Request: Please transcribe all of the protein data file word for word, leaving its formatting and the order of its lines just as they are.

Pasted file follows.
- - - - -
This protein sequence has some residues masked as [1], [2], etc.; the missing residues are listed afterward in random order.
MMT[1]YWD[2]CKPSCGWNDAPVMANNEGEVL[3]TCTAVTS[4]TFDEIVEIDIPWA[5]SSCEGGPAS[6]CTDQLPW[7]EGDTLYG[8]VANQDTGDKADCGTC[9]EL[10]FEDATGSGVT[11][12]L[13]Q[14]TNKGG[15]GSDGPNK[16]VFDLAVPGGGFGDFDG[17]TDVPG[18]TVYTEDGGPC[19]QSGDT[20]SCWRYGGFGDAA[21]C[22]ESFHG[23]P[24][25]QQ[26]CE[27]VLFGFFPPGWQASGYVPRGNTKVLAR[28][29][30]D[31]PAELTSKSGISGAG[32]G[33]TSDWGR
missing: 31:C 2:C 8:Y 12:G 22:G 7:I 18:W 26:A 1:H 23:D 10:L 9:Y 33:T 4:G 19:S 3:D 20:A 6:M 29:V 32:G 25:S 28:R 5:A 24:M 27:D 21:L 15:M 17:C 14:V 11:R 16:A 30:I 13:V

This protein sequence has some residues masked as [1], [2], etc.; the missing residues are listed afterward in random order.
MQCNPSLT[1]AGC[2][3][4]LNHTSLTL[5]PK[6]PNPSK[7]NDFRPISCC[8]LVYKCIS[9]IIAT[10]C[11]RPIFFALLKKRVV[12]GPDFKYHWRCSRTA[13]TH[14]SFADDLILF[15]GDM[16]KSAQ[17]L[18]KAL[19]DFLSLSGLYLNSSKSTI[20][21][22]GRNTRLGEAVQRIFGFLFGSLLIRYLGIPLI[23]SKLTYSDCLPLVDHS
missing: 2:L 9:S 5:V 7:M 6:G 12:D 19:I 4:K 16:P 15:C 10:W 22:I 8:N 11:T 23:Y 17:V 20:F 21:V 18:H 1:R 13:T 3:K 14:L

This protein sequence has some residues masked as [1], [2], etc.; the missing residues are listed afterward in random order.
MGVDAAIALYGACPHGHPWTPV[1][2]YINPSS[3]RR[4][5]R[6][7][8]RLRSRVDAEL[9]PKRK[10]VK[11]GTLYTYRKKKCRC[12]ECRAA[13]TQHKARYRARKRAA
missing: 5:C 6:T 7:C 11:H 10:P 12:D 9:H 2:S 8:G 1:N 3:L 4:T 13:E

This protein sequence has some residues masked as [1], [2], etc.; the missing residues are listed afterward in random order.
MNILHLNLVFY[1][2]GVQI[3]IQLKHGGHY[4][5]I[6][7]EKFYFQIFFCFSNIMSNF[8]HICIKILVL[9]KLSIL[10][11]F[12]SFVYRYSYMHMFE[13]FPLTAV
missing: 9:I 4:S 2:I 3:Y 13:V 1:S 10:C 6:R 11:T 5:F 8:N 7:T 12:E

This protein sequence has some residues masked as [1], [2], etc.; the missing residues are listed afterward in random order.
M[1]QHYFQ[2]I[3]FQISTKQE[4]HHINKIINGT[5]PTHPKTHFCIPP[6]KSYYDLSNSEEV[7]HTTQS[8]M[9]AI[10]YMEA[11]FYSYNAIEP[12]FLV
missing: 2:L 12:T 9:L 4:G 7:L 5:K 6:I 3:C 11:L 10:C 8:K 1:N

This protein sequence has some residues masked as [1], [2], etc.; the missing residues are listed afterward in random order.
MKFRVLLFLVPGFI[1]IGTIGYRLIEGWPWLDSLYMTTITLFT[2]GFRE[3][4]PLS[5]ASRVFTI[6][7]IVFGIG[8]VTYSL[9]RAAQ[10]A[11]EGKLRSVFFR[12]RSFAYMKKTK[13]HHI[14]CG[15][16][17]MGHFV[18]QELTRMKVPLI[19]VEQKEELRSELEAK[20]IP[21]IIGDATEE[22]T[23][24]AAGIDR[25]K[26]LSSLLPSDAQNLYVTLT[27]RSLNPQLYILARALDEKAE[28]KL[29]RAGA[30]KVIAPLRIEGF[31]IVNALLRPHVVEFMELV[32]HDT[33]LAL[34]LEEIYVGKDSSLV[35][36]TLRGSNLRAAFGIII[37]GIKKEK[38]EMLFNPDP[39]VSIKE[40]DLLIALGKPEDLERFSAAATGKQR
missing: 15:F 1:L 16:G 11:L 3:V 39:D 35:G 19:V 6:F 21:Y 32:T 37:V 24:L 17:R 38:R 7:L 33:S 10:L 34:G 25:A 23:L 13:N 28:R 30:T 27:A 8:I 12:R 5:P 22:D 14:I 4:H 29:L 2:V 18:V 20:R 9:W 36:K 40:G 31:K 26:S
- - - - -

This protein sequence has some residues masked as [1], [2], etc.; the missing residues are listed afterward in random order.
MMT[1]YWD[2]CKPSCGWNDAPVMANNEGEVL[3]TCTAVTS[4]TFDEIVEIDIPWA[5]SSCEGGPAS[6]CTDQLPW[7]EGDTLYG[8]VANQDTGDKADCGTC[9]EL[10]FEDATGSGVT[11][12]L[13]Q[14]TNKGG[15]GSDGPNK[16]VFDLAVPGGGFGDFDG[17]TDVPG[18]TVYTEDGGPC[19]QSGDT[20]SCWRYGGFGDAA[21]C[22]ESFHG[23]P[24][25]QQ[26]CE[27]VLFGFFPPGWQASGYVPRGNTKVLAR[28][29][30]D[31]PAELTSKSGISGAG[32]G[33]TSDWGR
missing: 31:C 2:C 8:Y 12:G 22:G 7:I 18:W 26:A 1:H 23:D 10:L 9:Y 33:T 4:G 19:S 3:D 20:A 6:M 29:V 32:G 25:S 28:R 5:A 24:M 27:D 21:L 15:M 17:C 14:V 11:R 16:A 30:I 13:V

This protein sequence has some residues masked as [1], [2], etc.; the missing residues are listed afterward in random order.
MQCNPSLT[1]AGC[2][3][4]LNHTSLTL[5]PK[6]PNPSK[7]NDFRPISCC[8]LVYKCIS[9]IIAT[10]C[11]RPIFFALLKKRVV[12]GPDFKYHWRCSRTA[13]TH[14]SFADDLILF[15]GDM[16]KSAQ[17]L[18]KAL[19]DFLSLSGLYLNSSKSTI[20][21][22]GRNTRLGEAVQRIFGFLFGSLLIRYLGIPLI[23]SKLTYSDCLPLVDHS
missing: 2:L 9:S 5:V 7:M 6:G 12:D 19:I 4:K 16:P 15:C 10:W 22:I 8:N 11:T 23:Y 17:V 20:F 21:V 18:H 1:R 13:T 3:K 14:L

This protein sequence has some residues masked as [1], [2], etc.; the missing residues are listed afterward in random order.
MGVDAAIALYGACPHGHPWTPV[1][2]YINPSS[3]RR[4][5]R[6][7][8]RLRSRVDAEL[9]PKRK[10]VK[11]GTLYTYRKKKCRC[12]ECRAA[13]TQHKARYRARKRAA
missing: 5:C 6:T 7:C 11:H 10:P 12:D 9:H 2:S 8:G 1:N 3:L 4:T 13:E

This protein sequence has some residues masked as [1], [2], etc.; the missing residues are listed afterward in random order.
MNILHLNLVFY[1][2]GVQI[3]IQLKHGGHY[4][5]I[6][7]EKFYFQIFFCFSNIMSNF[8]HICIKILVL[9]KLSIL[10][11]F[12]SFVYRYSYMHMFE[13]FPLTAV
missing: 9:I 4:S 2:I 3:Y 13:V 1:S 10:C 6:R 11:T 5:F 8:N 7:T 12:E

This protein sequence has some residues masked as [1], [2], etc.; the missing residues are listed afterward in random order.
M[1]QHYFQ[2]I[3]FQISTKQE[4]HHINKIINGT[5]PTHPKTHFCIPP[6]KSYYDLSNSEEV[7]HTTQS[8]M[9]AI[10]YMEA[11]FYSYNAIEP[12]FLV
missing: 2:L 12:T 9:L 4:G 7:L 5:K 6:I 3:C 11:L 10:C 8:K 1:N

This protein sequence has some residues masked as [1], [2], etc.; the missing residues are listed afterward in random order.
MKFRVLLFLVPGFI[1]IGTIGYRLIEGWPWLDSLYMTTITLFT[2]GFRE[3][4]PLS[5]ASRVFTI[6][7]IVFGIG[8]VTYSL[9]RAAQ[10]A[11]EGKLRSVFFR[12]RSFAYMKKTK[13]HHI[14]CG[15][16][17]MGHFV[18]QELTRMKVPLI[19]VEQKEELRSELEAK[20]IP[21]IIGDATEE[22]T[23][24]AAGIDR[25]K[26]LSSLLPSDAQNLYVTLT[27]RSLNPQLYILARALDEKAE[28]KL[29]RAGA[30]KVIAPLRIEGF[31]IVNALLRPHVVEFMELV[32]HDT[33]LAL[34]LEEIYVGKDSSLV[35][36]TLRGSNLRAAFGIII[37]GIKKEK[38]EMLFNPDP[39]VSIKE[40]DLLIALGKPEDLERFSAAATGKQR
missing: 15:F 1:L 16:G 11:L 3:V 39:D 35:G 19:V 6:F 21:Y 32:T 37:V 24:L 17:R 38:R 7:L 33:S 10:L 34:G 25:A 23:L 13:N 28:R 30:T 27:A 8:I 12:R 5:P 22:D 14:I 4:H 29:L 2:V 18:V 20:R 9:W 36:K 40:G 31:K 26:S